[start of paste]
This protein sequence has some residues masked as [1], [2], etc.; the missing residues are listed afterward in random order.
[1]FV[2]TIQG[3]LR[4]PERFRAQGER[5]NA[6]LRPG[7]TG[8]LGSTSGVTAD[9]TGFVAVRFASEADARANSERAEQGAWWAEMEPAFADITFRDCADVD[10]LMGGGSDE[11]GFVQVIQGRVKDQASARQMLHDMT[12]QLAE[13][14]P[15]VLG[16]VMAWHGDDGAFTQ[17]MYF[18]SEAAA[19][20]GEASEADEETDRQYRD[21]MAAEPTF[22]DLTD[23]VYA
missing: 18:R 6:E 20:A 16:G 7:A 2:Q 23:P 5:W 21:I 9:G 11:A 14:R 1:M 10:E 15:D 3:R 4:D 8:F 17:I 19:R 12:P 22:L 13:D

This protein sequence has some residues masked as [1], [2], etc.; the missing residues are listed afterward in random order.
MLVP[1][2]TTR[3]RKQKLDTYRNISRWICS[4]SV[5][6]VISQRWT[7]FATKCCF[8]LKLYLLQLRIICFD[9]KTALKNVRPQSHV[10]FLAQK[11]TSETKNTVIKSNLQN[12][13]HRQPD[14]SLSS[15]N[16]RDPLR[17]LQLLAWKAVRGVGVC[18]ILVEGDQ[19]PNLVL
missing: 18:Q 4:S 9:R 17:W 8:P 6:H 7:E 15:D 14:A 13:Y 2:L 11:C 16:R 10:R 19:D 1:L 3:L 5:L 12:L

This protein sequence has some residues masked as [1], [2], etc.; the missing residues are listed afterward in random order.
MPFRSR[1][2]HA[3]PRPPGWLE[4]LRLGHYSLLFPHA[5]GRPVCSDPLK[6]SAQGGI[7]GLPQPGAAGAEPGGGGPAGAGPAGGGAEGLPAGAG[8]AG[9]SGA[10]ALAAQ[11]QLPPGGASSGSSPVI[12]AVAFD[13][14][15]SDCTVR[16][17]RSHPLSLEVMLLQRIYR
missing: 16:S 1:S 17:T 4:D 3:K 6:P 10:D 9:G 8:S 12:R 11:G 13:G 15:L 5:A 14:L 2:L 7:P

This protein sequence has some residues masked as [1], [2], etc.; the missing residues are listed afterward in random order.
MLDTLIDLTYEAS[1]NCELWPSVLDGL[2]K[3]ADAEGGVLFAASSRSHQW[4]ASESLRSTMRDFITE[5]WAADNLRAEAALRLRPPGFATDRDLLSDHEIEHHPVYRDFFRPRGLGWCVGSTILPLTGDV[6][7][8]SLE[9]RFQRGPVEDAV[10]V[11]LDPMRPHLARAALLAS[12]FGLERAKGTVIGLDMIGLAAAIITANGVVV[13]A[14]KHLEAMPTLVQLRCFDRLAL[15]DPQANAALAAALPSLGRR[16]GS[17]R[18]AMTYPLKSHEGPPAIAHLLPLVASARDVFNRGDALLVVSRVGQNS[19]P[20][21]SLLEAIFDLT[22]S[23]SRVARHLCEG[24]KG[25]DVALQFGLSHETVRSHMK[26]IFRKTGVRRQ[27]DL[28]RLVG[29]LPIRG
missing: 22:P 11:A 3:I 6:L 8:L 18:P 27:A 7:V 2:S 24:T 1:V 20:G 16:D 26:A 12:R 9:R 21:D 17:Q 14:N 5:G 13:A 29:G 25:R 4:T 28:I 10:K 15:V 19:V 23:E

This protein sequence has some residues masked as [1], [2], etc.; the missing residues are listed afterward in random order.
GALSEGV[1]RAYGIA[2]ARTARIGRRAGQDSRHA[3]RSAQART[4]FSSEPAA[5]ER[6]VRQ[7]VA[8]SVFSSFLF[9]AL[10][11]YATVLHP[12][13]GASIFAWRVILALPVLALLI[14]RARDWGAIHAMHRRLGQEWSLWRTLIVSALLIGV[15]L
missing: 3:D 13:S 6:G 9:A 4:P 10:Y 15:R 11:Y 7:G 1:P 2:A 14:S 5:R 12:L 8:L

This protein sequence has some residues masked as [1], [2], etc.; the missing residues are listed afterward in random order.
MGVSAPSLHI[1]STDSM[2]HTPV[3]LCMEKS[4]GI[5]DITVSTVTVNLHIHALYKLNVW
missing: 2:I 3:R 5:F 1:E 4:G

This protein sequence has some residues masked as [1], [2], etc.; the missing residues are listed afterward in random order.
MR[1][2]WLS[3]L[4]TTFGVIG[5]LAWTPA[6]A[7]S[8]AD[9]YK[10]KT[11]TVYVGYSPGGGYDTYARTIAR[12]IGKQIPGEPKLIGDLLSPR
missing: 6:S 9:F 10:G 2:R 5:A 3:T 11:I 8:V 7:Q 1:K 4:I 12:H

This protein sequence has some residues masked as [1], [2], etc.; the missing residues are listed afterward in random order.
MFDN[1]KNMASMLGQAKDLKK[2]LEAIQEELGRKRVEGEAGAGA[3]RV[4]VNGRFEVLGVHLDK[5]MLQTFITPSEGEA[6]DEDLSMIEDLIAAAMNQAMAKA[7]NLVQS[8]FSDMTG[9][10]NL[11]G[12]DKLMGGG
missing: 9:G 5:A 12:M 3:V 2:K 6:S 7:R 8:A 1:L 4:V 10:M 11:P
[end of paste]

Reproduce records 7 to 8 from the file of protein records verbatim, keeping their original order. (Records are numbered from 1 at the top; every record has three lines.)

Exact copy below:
This protein sequence has some residues masked as [1], [2], etc.; the missing residues are listed afterward in random order.
MR[1][2]WLS[3]L[4]TTFGVIG[5]LAWTPA[6]A[7]S[8]AD[9]YK[10]KT[11]TVYVGYSPGGGYDTYARTIAR[12]IGKQIPGEPKLIGDLLSPR
missing: 6:S 9:F 10:G 2:R 5:A 3:T 11:I 8:V 7:Q 1:K 4:I 12:H

This protein sequence has some residues masked as [1], [2], etc.; the missing residues are listed afterward in random order.
MFDN[1]KNMASMLGQAKDLKK[2]LEAIQEELGRKRVEGEAGAGA[3]RV[4]VNGRFEVLGVHLDK[5]MLQTFITPSEGEA[6]DEDLSMIEDLIAAAMNQAMAKA[7]NLVQS[8]FSDMTG[9][10]NL[11]G[12]DKLMGGG
missing: 9:G 5:A 12:M 3:V 2:K 6:S 7:R 8:A 1:L 4:V 10:M 11:P